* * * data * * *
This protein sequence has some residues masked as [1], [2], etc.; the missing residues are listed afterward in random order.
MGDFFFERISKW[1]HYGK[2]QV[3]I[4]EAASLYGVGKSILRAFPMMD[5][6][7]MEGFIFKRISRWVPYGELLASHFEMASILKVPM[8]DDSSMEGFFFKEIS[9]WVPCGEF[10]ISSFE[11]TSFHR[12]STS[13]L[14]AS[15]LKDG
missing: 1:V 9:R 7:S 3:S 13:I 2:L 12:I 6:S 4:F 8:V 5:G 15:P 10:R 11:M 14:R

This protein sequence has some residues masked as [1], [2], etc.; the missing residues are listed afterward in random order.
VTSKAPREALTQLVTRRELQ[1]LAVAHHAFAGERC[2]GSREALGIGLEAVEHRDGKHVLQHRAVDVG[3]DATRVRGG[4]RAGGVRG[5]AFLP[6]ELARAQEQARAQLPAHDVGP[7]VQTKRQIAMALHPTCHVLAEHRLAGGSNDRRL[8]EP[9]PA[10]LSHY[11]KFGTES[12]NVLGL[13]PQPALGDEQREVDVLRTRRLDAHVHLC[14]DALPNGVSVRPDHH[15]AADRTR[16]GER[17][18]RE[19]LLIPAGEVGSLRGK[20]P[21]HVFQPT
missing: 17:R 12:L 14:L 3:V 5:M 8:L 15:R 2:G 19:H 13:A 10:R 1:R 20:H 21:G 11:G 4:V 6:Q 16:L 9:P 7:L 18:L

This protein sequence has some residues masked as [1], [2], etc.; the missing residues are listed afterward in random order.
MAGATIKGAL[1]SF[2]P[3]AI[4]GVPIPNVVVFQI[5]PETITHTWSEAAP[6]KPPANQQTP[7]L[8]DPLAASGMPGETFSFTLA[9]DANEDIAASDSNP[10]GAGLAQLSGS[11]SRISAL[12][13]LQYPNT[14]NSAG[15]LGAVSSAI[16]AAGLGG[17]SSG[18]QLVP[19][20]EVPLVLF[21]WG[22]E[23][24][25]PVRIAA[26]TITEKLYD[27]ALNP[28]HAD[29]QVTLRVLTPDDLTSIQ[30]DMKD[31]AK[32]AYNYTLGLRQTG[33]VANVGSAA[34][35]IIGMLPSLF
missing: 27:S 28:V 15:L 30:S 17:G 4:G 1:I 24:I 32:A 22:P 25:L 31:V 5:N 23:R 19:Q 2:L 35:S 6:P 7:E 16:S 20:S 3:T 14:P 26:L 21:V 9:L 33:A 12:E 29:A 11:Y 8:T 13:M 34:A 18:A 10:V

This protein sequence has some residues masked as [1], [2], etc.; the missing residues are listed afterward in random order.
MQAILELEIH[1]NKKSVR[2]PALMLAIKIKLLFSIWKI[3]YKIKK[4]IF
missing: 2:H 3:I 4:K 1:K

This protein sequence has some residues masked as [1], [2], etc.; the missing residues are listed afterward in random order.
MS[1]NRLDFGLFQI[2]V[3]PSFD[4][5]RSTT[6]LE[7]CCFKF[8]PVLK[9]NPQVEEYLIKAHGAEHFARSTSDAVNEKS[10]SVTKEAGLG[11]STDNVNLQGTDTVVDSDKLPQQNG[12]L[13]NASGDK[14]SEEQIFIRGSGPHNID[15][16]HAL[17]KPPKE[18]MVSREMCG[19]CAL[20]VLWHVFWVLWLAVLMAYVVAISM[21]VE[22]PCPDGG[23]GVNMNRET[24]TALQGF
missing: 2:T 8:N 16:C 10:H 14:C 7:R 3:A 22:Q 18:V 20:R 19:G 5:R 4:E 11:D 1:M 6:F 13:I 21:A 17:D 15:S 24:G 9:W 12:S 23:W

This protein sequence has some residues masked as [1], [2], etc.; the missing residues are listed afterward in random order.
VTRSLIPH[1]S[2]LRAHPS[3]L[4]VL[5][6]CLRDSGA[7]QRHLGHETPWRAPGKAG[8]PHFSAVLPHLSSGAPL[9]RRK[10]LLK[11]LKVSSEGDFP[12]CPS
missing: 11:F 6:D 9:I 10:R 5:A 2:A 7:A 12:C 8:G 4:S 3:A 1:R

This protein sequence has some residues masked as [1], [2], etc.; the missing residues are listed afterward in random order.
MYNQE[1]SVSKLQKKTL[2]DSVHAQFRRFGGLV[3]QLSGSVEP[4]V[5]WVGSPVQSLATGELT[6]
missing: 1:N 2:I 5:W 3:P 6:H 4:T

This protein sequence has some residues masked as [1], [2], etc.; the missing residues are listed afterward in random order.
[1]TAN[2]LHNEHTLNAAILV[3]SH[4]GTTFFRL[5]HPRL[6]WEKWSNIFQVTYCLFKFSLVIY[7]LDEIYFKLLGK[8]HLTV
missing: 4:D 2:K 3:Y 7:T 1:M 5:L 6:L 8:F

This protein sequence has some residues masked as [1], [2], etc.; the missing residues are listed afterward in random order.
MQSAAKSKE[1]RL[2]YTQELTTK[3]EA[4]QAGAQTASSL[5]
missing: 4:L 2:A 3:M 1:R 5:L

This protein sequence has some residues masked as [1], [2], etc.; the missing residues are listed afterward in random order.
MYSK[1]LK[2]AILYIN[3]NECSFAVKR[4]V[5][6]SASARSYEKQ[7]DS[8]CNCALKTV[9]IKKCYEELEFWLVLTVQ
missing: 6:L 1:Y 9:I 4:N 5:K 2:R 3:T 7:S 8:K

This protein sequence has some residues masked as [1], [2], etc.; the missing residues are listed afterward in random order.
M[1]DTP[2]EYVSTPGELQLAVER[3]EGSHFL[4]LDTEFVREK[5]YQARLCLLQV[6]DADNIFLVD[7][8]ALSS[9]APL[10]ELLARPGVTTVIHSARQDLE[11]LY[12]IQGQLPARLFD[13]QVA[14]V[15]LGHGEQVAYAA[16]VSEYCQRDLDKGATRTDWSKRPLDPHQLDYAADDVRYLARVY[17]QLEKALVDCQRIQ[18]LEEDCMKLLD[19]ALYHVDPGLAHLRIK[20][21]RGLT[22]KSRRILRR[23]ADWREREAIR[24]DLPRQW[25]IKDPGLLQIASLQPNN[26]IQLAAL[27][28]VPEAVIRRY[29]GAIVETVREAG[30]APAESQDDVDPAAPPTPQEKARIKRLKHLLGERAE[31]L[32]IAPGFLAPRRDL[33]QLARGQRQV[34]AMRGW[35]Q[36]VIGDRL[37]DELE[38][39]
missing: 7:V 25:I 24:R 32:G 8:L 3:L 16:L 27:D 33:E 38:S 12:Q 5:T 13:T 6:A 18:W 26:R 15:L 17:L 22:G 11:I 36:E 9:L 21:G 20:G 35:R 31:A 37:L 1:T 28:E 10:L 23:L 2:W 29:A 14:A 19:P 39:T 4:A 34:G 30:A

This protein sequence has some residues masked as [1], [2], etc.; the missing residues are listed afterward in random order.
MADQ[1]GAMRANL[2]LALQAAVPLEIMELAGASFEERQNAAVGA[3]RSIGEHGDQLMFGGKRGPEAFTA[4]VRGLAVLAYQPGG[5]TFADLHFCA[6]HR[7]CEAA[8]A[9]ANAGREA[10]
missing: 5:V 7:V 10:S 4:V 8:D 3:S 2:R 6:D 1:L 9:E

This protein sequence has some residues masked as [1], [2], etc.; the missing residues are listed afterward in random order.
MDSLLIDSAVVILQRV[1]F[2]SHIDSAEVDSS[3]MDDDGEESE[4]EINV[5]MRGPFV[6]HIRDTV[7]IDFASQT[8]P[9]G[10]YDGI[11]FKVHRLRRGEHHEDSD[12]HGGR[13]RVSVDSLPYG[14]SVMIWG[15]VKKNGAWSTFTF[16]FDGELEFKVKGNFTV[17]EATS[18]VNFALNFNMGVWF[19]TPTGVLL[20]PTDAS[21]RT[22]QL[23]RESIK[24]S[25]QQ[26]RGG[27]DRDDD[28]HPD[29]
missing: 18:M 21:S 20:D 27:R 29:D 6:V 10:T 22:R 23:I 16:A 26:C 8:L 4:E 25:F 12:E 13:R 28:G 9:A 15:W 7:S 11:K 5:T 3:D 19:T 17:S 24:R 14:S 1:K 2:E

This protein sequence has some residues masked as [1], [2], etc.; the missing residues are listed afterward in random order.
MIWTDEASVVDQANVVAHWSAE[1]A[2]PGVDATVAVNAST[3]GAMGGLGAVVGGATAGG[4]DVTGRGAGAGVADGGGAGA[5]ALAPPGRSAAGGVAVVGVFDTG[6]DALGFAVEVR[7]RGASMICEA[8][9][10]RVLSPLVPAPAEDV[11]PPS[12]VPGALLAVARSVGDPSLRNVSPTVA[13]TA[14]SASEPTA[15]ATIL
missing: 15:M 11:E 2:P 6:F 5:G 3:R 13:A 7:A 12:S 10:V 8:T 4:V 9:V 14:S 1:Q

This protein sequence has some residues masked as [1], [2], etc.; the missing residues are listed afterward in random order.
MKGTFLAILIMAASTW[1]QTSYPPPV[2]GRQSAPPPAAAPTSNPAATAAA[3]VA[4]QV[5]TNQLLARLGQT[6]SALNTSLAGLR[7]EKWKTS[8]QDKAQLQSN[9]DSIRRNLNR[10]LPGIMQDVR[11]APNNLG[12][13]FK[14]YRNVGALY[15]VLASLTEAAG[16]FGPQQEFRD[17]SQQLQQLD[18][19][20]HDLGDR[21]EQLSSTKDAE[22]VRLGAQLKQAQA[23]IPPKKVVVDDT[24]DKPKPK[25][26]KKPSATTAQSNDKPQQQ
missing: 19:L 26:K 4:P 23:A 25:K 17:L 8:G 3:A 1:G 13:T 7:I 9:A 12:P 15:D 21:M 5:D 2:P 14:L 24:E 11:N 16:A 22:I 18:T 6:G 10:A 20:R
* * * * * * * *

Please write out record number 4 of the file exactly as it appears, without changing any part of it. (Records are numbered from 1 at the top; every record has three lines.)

This protein sequence has some residues masked as [1], [2], etc.; the missing residues are listed afterward in random order.
MQAILELEIH[1]NKKSVR[2]PALMLAIKIKLLFSIWKI[3]YKIKK[4]IF
missing: 2:H 3:I 4:K 1:K